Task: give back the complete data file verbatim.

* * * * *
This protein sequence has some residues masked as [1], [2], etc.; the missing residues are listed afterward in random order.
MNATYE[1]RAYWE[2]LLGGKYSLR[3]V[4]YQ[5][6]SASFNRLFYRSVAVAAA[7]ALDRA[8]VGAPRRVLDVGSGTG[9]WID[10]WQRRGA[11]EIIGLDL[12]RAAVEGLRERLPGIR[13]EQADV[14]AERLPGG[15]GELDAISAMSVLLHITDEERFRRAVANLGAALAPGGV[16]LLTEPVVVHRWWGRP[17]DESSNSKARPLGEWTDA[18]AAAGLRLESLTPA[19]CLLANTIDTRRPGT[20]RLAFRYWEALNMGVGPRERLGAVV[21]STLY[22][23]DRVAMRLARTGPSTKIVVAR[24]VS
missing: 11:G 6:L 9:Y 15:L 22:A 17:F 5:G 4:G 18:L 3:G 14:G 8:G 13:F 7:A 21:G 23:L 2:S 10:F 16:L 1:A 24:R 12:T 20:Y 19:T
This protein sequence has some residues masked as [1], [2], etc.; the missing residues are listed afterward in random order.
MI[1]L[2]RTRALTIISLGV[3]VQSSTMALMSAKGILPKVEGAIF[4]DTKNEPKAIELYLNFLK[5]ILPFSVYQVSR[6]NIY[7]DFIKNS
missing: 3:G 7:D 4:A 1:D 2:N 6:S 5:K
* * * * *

This protein sequence has some residues masked as [1], [2], etc.; the missing residues are listed afterward in random order.
MNATYE[1]RAYWE[2]LLGGKYSLR[3]V[4]YQ[5][6]SASFNRLFYRSVAVAAA[7]ALDRA[8]VGAPRRVLDVGSGTG[9]WID[10]WQRRGA[11]EIIGLDL[12]RAAVEGLRERLPGIR[13]EQADV[14]AERLPGG[15]GELDAISAMSVLLHITDEERFRRAVANLGAALAPGGV[16]LLTEPVVVHRWWGRP[17]DESSNSKARPLGEWTDA[18]AAAGLRLESLTPA[19]CLLANTIDTRRPGT[20]RLAFRYWEALNMGVGPRERLGAVV[21]STLY[22][23]DRVAMRLARTGPSTKIVVAR[24]VS
missing: 11:G 6:L 9:Y 15:L 22:A 17:F 5:G 4:G 18:L 3:G 14:G 8:G 13:F 7:A 21:G 23:L 2:S 10:F 16:L 1:A 24:R 12:T 20:Y 19:T
This protein sequence has some residues masked as [1], [2], etc.; the missing residues are listed afterward in random order.
MI[1]L[2]RTRALTIISLGV[3]VQSSTMALMSAKGILPKVEGAIF[4]DTKNEPKAIELYLNFLK[5]ILPFSVYQVSR[6]NIY[7]DFIKNS
missing: 3:G 7:D 4:A 1:D 2:N 6:S 5:K